A paper published last month in Cell by AMI Scientific Advisory Board member Marty Blaser at NYU investigated the role and conseqeunces of low dose antibiotics early in life in mice. Blaser and his team took two groups of infantile mice, and exposed one group with low doses of penicillin and left the other group alone. The mice that were given the low doses of antibiotics ended up becoming overweight later in life compared to the group that was not given antibiotics. Then, the team took the microbiome of each group and transplanted it into germ-free infantile mice that were given no antbiotics. The germ-free mice that were given the microbiome of the lean mice were lean later in life, while the germ free mice that were given the microbiome of the obese mice were obese later in life. In addition, when both groups of mice were given high fat diets, the group with low dose antibiotics gained more weight.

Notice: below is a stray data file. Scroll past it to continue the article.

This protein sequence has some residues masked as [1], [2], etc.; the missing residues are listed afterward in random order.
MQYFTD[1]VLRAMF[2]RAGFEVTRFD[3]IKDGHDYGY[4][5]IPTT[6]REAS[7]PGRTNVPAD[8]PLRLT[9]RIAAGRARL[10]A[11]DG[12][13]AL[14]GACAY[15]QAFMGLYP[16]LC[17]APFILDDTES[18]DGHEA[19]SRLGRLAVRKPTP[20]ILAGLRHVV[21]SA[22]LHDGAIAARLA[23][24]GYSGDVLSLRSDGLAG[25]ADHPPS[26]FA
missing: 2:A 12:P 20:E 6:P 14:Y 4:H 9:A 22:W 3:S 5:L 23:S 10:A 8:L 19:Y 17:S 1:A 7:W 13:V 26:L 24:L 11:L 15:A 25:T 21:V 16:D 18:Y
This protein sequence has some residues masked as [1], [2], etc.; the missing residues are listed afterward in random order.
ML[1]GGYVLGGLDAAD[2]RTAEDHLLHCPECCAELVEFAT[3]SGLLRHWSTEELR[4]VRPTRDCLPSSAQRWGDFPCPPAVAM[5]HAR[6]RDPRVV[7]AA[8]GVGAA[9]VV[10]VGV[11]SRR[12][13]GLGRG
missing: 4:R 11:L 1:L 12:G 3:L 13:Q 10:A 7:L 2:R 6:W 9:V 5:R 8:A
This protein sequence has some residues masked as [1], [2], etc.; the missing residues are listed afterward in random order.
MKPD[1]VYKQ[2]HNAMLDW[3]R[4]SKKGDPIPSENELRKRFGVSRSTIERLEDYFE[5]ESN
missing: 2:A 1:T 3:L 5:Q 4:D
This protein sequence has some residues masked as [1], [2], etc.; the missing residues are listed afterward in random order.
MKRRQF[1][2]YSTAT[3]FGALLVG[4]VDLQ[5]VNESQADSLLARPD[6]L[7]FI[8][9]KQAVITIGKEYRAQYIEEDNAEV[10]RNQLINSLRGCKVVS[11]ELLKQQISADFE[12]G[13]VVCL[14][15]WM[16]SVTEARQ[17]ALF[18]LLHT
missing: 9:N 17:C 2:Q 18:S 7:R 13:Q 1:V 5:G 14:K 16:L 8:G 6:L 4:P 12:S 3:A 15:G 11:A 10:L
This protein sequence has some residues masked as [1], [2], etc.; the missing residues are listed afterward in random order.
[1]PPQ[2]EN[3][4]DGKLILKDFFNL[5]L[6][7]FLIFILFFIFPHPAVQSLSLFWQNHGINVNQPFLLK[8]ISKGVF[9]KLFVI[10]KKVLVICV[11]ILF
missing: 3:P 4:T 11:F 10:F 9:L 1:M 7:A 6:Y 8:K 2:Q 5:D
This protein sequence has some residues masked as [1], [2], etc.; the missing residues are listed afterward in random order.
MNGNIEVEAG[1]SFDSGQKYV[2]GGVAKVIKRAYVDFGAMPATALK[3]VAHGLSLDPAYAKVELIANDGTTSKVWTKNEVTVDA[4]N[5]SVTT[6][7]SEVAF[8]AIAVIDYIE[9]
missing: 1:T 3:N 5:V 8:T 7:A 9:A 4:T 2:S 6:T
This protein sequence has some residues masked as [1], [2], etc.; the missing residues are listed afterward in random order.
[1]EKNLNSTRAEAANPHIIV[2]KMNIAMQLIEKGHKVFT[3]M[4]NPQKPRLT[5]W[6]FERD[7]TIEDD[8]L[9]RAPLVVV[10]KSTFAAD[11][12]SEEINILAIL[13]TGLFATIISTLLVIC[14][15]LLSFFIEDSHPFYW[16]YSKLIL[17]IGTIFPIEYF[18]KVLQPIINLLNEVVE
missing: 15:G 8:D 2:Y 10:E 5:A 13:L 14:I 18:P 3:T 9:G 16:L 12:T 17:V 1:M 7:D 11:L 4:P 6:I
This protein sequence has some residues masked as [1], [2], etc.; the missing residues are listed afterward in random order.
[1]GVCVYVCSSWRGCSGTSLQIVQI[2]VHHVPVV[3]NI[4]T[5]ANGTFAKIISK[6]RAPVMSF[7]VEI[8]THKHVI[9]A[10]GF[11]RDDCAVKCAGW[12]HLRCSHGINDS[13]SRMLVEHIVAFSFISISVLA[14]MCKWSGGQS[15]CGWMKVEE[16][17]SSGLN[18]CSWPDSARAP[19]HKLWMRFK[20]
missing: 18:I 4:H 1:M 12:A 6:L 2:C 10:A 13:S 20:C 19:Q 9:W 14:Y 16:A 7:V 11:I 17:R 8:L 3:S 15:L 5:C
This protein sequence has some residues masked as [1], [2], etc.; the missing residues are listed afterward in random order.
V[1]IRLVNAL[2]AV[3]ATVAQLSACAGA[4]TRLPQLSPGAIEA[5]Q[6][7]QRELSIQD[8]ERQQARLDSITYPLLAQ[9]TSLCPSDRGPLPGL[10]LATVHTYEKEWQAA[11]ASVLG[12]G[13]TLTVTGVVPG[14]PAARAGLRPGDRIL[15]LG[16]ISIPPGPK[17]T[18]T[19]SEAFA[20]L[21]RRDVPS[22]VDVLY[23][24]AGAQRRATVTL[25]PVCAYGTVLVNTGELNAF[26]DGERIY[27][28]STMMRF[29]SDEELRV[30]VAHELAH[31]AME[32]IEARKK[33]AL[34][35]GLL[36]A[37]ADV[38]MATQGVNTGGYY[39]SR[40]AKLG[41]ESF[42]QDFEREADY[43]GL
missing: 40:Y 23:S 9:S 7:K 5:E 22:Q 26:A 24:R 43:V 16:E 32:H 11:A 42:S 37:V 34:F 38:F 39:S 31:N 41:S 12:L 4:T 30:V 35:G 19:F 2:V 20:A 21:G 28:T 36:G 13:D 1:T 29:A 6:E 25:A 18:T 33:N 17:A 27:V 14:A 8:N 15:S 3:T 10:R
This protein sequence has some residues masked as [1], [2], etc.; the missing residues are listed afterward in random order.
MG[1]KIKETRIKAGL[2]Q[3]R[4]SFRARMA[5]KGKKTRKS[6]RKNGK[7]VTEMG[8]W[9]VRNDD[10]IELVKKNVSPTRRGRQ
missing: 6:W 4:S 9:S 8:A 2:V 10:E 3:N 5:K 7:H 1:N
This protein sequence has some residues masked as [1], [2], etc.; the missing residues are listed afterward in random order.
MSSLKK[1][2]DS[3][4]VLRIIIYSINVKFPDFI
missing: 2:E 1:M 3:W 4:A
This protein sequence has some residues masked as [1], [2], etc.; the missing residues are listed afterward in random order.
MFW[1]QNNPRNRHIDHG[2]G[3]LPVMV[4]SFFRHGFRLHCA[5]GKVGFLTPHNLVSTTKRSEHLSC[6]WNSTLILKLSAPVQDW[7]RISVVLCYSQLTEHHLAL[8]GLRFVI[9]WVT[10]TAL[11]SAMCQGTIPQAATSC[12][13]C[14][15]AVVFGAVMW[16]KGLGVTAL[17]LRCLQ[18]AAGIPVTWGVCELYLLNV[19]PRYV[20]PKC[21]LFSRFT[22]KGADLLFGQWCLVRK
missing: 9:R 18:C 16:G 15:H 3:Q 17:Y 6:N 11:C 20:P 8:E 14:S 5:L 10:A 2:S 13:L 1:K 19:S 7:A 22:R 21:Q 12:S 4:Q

Interestingly, the antibiotic group of mice still had an abundance of highly diverse bacteria, however these mice were lacking certain strains that were found in the normal mice, and thus may be critical to later health. The team discovered rather unambiguously that the obesity was induced by the microbiome. The mechanism for how this occurs is still unknown, but the researchers suggested changes to normal metabolic processes and the immune system that could occur. Overall this study shows the importance of a healthy microbiome early in life and the dangers of antibiotics early in life, because they both can have lasting consequences into adulthood.